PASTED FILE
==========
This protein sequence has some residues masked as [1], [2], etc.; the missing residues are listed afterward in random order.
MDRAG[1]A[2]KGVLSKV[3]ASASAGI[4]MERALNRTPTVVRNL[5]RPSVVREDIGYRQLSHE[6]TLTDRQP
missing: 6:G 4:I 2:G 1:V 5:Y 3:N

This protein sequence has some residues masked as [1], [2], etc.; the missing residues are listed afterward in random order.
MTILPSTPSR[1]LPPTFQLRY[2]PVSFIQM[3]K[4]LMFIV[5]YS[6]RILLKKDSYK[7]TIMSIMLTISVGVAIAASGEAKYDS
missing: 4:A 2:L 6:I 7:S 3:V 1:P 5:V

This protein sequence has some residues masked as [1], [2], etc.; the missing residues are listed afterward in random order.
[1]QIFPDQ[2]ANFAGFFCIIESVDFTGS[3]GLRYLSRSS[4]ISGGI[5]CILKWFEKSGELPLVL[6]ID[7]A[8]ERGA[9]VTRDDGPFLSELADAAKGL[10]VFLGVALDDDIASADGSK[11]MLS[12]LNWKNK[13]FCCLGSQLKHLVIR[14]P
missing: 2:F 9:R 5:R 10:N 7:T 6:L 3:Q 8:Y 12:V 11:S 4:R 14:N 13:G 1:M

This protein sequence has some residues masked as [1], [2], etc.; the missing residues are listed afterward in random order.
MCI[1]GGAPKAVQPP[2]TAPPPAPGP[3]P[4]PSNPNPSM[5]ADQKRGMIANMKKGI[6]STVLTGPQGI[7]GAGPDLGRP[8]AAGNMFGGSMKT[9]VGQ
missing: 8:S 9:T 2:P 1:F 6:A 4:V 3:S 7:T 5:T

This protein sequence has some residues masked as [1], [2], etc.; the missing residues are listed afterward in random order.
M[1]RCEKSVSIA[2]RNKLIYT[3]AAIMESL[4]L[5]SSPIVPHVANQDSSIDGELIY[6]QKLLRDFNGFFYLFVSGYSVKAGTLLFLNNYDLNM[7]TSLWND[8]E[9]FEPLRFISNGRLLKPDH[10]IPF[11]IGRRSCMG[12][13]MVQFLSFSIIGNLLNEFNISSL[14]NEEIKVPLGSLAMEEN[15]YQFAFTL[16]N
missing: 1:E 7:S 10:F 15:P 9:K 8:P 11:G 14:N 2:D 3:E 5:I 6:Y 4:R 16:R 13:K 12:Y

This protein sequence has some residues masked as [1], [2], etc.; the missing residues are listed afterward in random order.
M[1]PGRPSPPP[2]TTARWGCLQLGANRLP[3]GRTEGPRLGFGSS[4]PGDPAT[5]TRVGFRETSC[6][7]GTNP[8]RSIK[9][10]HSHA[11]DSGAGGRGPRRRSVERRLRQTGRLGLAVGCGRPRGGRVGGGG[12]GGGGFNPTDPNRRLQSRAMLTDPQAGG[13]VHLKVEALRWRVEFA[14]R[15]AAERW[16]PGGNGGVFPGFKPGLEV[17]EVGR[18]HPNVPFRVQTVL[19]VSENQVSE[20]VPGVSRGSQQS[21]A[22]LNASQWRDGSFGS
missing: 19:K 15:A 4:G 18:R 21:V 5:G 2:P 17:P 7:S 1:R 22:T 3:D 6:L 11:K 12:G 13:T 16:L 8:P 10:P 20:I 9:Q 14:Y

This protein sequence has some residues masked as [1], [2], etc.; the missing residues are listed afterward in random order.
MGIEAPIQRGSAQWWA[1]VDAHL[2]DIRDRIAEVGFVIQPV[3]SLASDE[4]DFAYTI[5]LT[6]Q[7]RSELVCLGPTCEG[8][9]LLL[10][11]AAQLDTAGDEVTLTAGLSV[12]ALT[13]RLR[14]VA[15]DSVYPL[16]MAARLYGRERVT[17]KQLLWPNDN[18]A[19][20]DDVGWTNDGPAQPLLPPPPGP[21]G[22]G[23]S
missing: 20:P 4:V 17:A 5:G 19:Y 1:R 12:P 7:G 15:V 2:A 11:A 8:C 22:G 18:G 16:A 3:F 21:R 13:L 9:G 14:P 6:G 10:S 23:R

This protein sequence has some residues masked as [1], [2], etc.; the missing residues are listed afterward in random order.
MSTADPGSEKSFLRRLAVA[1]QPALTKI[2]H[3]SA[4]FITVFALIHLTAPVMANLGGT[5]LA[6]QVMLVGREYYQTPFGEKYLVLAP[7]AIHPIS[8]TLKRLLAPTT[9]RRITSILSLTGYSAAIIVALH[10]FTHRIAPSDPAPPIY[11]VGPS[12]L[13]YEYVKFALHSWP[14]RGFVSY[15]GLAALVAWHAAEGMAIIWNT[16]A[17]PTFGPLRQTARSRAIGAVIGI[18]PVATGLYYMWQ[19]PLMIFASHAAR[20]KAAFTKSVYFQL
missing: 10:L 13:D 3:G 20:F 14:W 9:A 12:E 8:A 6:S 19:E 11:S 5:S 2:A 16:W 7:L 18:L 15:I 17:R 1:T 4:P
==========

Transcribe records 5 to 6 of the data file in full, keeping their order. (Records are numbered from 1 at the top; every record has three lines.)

This protein sequence has some residues masked as [1], [2], etc.; the missing residues are listed afterward in random order.
M[1]RCEKSVSIA[2]RNKLIYT[3]AAIMESL[4]L[5]SSPIVPHVANQDSSIDGELIY[6]QKLLRDFNGFFYLFVSGYSVKAGTLLFLNNYDLNM[7]TSLWND[8]E[9]FEPLRFISNGRLLKPDH[10]IPF[11]IGRRSCMG[12][13]MVQFLSFSIIGNLLNEFNISSL[14]NEEIKVPLGSLAMEEN[15]YQFAFTL[16]N
missing: 1:E 7:S 10:F 15:P 9:K 8:P 11:G 14:N 2:D 3:E 5:I 6:Y 4:R 16:R 13:K 12:Y

This protein sequence has some residues masked as [1], [2], etc.; the missing residues are listed afterward in random order.
M[1]PGRPSPPP[2]TTARWGCLQLGANRLP[3]GRTEGPRLGFGSS[4]PGDPAT[5]TRVGFRETSC[6][7]GTNP[8]RSIK[9][10]HSHA[11]DSGAGGRGPRRRSVERRLRQTGRLGLAVGCGRPRGGRVGGGG[12]GGGGFNPTDPNRRLQSRAMLTDPQAGG[13]VHLKVEALRWRVEFA[14]R[15]AAERW[16]PGGNGGVFPGFKPGLEV[17]EVGR[18]HPNVPFRVQTVL[19]VSENQVSE[20]VPGVSRGSQQS[21]A[22]LNASQWRDGSFGS
missing: 19:K 15:A 4:G 18:R 21:V 5:G 2:P 17:P 7:S 1:R 22:T 3:D 6:L 11:K 12:G 13:T 16:L 8:P 10:P 20:I 9:Q 14:Y